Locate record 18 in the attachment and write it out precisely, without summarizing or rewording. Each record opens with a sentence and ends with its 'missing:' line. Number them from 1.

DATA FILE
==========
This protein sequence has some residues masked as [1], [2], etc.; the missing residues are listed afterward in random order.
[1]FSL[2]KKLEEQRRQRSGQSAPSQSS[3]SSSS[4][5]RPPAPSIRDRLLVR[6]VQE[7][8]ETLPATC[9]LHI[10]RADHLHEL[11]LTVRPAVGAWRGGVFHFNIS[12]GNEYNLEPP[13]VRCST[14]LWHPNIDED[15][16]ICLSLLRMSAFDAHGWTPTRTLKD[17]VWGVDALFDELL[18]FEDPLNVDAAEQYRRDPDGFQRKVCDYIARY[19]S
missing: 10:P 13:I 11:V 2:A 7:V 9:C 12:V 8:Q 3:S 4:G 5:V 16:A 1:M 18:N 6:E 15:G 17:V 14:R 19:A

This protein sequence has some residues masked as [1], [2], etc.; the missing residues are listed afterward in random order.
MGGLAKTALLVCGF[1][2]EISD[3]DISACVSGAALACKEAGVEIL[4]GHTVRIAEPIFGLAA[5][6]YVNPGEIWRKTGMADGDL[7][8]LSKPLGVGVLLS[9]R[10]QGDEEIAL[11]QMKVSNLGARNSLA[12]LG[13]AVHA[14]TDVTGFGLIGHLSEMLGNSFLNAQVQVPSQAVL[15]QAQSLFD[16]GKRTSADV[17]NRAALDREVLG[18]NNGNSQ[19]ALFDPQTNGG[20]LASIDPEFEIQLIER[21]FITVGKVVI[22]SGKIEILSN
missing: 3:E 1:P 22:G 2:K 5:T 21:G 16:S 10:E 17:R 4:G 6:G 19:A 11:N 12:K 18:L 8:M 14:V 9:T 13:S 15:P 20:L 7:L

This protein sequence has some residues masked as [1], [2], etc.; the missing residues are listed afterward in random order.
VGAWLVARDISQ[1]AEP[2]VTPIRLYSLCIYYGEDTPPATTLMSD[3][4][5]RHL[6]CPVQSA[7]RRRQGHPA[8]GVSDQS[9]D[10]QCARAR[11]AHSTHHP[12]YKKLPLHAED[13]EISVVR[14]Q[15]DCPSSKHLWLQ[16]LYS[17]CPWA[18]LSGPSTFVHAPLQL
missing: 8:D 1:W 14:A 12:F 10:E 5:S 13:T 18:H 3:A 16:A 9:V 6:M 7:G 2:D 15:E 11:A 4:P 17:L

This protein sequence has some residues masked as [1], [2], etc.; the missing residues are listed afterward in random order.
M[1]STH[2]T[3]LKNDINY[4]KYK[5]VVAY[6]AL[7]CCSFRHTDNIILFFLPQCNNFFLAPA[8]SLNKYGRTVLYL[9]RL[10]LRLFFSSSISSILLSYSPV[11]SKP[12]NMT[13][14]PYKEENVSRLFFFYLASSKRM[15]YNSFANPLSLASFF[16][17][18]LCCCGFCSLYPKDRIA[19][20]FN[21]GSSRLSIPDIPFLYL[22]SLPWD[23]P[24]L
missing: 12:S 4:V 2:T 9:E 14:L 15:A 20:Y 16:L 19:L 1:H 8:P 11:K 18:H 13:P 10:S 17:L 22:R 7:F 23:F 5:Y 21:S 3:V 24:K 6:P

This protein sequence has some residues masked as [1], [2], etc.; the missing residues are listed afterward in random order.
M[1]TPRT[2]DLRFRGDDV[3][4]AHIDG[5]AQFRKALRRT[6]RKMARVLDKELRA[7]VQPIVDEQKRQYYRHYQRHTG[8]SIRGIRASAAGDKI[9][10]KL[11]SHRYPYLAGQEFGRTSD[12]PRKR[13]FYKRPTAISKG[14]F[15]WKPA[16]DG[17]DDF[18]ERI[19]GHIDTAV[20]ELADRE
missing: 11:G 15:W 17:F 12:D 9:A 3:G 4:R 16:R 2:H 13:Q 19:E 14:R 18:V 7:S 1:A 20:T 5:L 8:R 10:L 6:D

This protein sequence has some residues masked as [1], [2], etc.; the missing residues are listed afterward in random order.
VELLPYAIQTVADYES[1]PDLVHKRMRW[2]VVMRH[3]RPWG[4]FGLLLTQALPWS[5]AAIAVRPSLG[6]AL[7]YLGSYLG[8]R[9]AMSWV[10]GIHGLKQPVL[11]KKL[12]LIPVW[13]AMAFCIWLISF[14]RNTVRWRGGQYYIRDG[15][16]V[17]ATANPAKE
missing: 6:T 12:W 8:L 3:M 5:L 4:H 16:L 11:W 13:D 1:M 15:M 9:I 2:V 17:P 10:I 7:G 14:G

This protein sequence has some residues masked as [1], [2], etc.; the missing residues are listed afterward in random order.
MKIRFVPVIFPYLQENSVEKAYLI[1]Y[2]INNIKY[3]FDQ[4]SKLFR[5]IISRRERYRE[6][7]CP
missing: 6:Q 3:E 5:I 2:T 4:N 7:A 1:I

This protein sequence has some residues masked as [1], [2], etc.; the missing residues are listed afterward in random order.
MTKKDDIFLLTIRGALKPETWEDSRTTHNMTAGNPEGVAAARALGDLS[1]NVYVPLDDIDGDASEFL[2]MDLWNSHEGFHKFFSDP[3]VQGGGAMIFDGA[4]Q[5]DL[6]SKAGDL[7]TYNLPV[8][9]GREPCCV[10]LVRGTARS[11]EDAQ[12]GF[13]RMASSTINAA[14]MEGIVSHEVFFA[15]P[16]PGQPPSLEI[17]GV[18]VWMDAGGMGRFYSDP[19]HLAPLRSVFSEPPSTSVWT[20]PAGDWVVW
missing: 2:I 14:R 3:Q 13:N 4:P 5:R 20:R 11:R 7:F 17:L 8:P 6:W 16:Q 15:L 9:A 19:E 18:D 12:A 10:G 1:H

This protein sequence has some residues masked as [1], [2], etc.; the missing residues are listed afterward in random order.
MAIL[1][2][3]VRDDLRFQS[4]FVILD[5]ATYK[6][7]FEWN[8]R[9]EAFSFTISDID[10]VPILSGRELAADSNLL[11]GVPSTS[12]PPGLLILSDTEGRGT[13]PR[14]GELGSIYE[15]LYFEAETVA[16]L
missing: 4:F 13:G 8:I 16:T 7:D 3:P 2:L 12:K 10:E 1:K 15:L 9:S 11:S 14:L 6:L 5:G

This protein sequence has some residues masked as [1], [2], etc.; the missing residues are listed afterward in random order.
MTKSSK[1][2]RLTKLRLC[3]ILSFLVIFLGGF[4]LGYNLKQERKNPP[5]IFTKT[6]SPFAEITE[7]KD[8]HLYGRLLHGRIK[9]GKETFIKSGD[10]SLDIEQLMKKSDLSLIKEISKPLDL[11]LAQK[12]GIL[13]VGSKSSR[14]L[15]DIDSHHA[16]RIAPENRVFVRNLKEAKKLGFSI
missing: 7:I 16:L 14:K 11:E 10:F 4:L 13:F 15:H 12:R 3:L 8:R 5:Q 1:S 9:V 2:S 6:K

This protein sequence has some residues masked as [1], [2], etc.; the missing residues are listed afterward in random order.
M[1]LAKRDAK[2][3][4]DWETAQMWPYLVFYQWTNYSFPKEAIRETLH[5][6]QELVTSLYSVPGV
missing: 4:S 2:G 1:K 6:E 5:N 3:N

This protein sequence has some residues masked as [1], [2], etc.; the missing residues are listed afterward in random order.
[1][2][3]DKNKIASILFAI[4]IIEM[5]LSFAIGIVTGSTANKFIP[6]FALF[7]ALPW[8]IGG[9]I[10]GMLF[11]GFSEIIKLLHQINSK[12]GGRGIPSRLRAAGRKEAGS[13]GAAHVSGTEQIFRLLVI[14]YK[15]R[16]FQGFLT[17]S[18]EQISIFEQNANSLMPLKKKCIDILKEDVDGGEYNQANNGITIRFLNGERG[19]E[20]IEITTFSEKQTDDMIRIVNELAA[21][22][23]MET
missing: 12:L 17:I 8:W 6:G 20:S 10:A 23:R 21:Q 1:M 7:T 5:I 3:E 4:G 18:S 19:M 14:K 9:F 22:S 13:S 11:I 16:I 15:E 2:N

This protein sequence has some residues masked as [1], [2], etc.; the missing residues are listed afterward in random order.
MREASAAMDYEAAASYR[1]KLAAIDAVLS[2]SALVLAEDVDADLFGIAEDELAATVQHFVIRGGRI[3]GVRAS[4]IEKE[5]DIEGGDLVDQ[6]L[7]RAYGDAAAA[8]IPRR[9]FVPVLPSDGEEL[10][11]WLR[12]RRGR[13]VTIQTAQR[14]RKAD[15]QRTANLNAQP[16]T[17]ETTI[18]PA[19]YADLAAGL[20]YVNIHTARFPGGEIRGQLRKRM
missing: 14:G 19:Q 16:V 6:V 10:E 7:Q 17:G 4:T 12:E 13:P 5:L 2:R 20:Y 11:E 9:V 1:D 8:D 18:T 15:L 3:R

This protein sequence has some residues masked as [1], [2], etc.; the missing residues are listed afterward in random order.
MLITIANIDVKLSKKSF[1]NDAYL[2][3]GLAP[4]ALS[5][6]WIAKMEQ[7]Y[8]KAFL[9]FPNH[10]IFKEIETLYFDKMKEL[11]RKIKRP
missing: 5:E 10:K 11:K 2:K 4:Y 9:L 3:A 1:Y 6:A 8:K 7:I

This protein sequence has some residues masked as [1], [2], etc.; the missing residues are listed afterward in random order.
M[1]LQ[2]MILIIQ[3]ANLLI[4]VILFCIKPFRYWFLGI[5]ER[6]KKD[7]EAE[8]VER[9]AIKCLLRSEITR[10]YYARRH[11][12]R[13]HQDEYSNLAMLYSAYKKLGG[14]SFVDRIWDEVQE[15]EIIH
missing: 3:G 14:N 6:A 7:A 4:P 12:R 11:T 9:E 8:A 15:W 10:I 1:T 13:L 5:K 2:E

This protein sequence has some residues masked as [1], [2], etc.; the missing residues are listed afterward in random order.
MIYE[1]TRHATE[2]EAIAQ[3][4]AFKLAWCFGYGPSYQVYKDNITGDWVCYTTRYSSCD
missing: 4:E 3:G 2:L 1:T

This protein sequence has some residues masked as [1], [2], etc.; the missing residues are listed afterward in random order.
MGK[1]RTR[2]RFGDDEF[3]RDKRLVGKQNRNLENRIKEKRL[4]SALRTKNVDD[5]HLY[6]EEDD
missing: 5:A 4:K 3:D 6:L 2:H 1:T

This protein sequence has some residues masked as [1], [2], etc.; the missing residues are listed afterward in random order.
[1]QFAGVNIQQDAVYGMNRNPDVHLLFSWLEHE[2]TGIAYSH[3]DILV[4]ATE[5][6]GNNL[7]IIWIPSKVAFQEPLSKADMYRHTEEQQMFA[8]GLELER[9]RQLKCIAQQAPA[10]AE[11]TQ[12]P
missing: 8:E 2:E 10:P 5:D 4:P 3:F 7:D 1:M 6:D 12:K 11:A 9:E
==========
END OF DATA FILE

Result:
This protein sequence has some residues masked as [1], [2], etc.; the missing residues are listed afterward in random order.
[1]QFAGVNIQQDAVYGMNRNPDVHLLFSWLEHE[2]TGIAYSH[3]DILV[4]ATE[5][6]GNNL[7]IIWIPSKVAFQEPLSKADMYRHTEEQQMFA[8]GLELER[9]RQLKCIAQQAPA[10]AE[11]TQ[12]P
missing: 8:E 2:E 10:P 5:D 4:P 3:F 7:D 1:M 6:D 12:K 11:A 9:E